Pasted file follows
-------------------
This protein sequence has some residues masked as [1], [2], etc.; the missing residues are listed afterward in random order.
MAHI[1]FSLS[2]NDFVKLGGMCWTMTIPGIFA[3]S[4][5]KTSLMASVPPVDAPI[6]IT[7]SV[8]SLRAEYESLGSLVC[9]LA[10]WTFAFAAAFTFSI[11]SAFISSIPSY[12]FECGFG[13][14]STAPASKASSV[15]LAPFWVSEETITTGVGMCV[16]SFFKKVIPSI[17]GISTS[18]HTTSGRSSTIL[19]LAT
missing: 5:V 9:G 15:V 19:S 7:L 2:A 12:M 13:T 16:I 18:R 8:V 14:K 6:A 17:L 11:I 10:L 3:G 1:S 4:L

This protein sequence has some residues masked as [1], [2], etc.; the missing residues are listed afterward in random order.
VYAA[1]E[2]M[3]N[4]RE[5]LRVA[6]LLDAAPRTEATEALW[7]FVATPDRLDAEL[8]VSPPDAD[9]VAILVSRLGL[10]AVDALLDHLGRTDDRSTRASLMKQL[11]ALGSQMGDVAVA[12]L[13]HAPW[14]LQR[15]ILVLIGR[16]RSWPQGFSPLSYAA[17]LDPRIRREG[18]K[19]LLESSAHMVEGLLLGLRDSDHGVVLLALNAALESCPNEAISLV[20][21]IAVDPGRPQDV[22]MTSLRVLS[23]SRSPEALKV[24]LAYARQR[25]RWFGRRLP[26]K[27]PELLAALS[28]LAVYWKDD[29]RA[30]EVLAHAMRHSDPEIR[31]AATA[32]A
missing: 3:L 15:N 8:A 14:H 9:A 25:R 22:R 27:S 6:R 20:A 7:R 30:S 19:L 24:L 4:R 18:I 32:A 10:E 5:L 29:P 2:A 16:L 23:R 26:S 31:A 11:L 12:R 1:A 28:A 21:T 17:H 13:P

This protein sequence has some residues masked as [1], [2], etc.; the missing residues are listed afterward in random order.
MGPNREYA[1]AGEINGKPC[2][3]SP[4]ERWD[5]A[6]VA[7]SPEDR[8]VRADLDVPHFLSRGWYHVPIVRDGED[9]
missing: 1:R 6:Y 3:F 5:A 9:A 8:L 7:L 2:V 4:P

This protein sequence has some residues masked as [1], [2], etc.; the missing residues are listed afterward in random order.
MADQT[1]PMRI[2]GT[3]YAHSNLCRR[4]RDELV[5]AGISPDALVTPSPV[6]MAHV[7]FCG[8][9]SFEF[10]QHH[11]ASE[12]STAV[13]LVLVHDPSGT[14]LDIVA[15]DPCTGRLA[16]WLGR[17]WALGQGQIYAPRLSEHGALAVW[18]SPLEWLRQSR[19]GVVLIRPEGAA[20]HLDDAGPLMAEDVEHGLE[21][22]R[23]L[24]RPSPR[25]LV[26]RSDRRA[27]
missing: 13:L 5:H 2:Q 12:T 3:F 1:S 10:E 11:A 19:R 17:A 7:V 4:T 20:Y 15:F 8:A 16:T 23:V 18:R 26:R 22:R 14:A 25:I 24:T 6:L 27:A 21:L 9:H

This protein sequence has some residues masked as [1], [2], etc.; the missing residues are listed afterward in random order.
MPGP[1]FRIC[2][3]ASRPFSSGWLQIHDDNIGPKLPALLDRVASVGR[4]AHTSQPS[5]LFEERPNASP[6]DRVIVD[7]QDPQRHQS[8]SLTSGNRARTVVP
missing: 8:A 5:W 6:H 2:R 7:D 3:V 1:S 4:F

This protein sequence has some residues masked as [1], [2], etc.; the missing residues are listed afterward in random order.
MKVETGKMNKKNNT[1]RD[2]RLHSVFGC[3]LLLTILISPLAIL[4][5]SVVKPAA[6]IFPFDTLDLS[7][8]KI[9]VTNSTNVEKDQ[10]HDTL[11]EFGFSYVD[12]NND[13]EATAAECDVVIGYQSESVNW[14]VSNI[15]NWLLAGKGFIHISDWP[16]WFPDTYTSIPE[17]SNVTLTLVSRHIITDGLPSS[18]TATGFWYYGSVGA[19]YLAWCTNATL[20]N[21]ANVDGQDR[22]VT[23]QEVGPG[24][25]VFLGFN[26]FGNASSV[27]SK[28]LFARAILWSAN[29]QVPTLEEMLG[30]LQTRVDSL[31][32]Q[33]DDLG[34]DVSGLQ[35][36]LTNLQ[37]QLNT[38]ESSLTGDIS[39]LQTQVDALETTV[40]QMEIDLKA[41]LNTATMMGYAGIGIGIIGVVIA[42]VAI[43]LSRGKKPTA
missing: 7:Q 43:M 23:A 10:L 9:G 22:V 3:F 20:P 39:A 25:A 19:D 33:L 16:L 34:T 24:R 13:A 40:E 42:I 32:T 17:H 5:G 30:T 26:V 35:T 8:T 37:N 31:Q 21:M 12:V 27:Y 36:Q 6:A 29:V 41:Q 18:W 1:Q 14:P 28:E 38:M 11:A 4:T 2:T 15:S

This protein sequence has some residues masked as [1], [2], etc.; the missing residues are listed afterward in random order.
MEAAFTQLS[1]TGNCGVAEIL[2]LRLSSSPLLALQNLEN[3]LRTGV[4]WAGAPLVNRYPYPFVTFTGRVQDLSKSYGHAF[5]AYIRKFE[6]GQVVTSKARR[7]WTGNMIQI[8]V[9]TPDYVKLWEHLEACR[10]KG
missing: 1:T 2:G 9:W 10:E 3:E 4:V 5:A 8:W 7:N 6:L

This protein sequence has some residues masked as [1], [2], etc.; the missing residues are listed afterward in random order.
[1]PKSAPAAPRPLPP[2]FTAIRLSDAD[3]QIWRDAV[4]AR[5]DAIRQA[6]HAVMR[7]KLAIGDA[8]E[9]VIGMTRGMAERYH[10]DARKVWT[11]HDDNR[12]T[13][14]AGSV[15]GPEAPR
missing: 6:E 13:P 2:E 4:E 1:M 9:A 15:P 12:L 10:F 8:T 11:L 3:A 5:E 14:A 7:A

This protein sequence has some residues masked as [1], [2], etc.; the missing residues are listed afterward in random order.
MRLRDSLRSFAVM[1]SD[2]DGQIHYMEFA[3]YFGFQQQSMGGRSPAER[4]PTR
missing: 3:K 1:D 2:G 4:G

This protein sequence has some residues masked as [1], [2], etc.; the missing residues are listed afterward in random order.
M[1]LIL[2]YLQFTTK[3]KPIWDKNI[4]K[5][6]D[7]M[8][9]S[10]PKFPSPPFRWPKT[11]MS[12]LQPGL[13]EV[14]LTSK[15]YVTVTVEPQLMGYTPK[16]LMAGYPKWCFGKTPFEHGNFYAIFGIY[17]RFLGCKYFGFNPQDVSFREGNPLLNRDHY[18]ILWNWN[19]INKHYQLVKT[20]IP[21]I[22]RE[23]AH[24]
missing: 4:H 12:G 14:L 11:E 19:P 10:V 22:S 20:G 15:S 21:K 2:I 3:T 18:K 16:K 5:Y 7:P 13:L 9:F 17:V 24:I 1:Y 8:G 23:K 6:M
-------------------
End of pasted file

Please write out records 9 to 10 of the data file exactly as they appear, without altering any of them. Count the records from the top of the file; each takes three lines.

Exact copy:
This protein sequence has some residues masked as [1], [2], etc.; the missing residues are listed afterward in random order.
MRLRDSLRSFAVM[1]SD[2]DGQIHYMEFA[3]YFGFQQQSMGGRSPAER[4]PTR
missing: 3:K 1:D 2:G 4:G

This protein sequence has some residues masked as [1], [2], etc.; the missing residues are listed afterward in random order.
M[1]LIL[2]YLQFTTK[3]KPIWDKNI[4]K[5][6]D[7]M[8][9]S[10]PKFPSPPFRWPKT[11]MS[12]LQPGL[13]EV[14]LTSK[15]YVTVTVEPQLMGYTPK[16]LMAGYPKWCFGKTPFEHGNFYAIFGIY[17]RFLGCKYFGFNPQDVSFREGNPLLNRDHY[18]ILWNWN[19]INKHYQLVKT[20]IP[21]I[22]RE[23]AH[24]
missing: 4:H 12:G 14:L 11:E 19:P 10:V 22:S 20:G 15:S 21:K 2:I 3:T 18:K 16:K 5:Y 7:P 13:L 9:F 17:V 24:I 1:Y 8:G 23:K 6:M